Tip 1: Choose your choice of law wisely and FIRST.
- The law you choose to apply to a restrictive covenant is regularly outcome determinative in enforcement proceedings (e.g. Illinois’ rule on at-will employment as consideration, North Carolina’s rule on blue-penciling, Louisiana’s law on geographic scope, Florida’s statute on presumptive validity, etc.)
- And there are sometimes three or four states from which to pick:
- where the employer or seller is located (state of incorporation or principal place of business)
- where the employee or purchaser is located
- where the place of performance is located.
- So take the opportunity to pick the law that is most likely to do what your client already presumes will be done: your restrictive covenants will be enforced.
- Relatively speaking, Delaware –often the default state of incorporation– is a solid and defensible choice.
by Chase M. Hundman
In The Manitowoc Company, Inc. v. Lanning, the Supreme Court of Wisconsin ruled that a non-solicitation of employees provision contained within an employment agreement was unreasonable and unenforceable under Wisconsin statute as overly broad. Continue reading
Although many restrictive covenants prohibit solicitation, there is comparatively little case law discussing in detail what “solicitation” means. A new Illinois Appellate Court decision sheds some light on the meaning of this key term.
Quality Transportation Services, Inc. v. Thompson Trucking, Inc., 2017 IL App (3d) 160761 involved a contract dispute arising from the language of a transportation brokerage agreement. Continue reading
Under Minnesota law, an employer does not need to give an employee separate consideration for signing a non-compete agreement provided it is signed at the “inception” of the employment relationship. A non-compete signed by an employee on her first day of work would seem to satisfy this requirement.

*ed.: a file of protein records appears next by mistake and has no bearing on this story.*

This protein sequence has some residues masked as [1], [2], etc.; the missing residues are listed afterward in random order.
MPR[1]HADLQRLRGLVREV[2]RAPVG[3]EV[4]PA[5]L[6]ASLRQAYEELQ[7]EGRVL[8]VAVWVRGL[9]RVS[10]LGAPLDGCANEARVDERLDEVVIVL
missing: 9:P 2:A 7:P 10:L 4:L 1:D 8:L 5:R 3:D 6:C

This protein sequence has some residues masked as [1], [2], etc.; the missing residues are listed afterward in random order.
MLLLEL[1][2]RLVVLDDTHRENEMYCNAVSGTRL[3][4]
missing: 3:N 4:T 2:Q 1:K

The Minnesota Court of Appeals however, recently affirmed a district court’s invalidation of a one-year non-compete agreement signed on the first day of work for lack of independent consideration. According to the court, the inception of the employment relationship occurred when the employee accepted the job offer a week earlier during the job interview, thus requiring the employer to provide her independent consideration to sign the non-compete agreement on her first day in order to render it valid and enforceable. Continue reading
Variations in non-compete law from state to state can be frustrating for employers with multi-state workforces. A restriction that works in one state might be invalid in another.
A common fix is to include a choice-of-law clause designating a state that favors enforcement of non-competes, but the enforceability of such clauses also varies widely in different jurisdictions. That’s why the Northern District of Illinois’ recent PCM Sales, Inc. v. Reed decision enforcing an Ohio choice-of-law clause against an Illinois employee is a big win for employers. Continue reading
On June 3, 2017, Nevada Governor Brian Sandoval recently signed Assembly Bill 276 (“AB 276”), which articulates new rules and requirements for non-compete agreements, some of which fundamentally alter the State’s prior practices. The following is a synopsis of the new law. Continue reading
Often, an employee will sign an employment contract that contains, among other things, a non-compete and a set term. Because the parties fail to renew the employment contract after it expires, the employee continues to work on an “at-will” basis.
Later, the employee resigns, joins a competitor and begins a solicitation campaign in violation of the expired employment contract’s non-compete. The former employer files a court action seeking to enforce the non-compete in the expired employment contract. Is the non-compete enforceable? Continue reading